SAN ANTONIO — Midway through the second quarter, a white No. 10 jersey walked past Georgia coach Joni Taylor and tapped the scorer’s table. Caitlin Hose readied to enter the game.
The junior guard hadn’t played in five-and-a-half weeks; since Feb. 11 in the Lady Bulldogs’ blowout win over Auburn. Hose fell out of the rotation. She played in three of 18 conference games and played a combined 15 minutes. Hose’s shooting touch has always been her strongest weapon, however, and Georgia needed a spark and a guard to log minutes — even if only a few.
Georgia didn’t have reserve guard Sarah Ashlee Barker (undisclosed) at its disposal, and senior Gabby Connally had limited minutes after suffering an ankle injury March 14. So Hose became an option,
“I knew Caitlin was going to play today,” Taylor said. “The timing of when she made those shots was huge because we were struggling to score. She got us going with that spark.”
Georgia exhausted nearly every piece it had in the 67-53 NCAA Tournament-opening win over Drexel at Bill Greehey Arena. The Lady Bulldogs had to shuffle their starting lineup for the first time this season after having the same group in the 26 previous contests. A deep bench, however, is what Georgia has had at its disposal since the season began in November.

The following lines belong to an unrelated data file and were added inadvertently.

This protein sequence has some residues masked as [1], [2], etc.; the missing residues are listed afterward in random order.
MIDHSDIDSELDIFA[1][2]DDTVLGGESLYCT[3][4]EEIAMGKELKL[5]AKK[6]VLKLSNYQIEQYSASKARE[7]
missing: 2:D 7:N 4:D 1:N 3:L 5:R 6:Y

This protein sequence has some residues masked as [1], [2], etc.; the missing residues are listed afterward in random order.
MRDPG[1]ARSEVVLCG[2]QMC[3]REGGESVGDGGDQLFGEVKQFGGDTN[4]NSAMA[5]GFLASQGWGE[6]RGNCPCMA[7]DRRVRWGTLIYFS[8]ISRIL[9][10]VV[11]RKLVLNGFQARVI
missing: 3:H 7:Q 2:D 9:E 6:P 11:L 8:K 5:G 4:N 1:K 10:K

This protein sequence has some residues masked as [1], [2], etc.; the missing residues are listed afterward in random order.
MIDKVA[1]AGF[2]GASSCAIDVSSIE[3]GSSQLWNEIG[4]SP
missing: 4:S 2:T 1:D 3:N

Georgia had 38 bench points (which included 19 points from Jenna Staiti, a usual starter), which accounted for 57% of the team’s scoring. Taylor went with a 10-deep rotation and gave a heavier load to sophomore guard Chloe Chapman and junior forward Malury Bates, who earned the start.
The shuffling had minimal impact inside the team’s locker room. Connally reiterated the importance of preparation before the tournament and said those on the outside “don’t see what happens in the dark.” It paid off against the Dragons, and will continue to be a key cog as the tournament run continues Wednesday against Oregon (3 p.m., ESPN2).
“It speaks to our team, their readiness and ability to lock in,” Taylor said. “It’s our secret sauce. It has been all year long. We have so many options, and we need every single person.”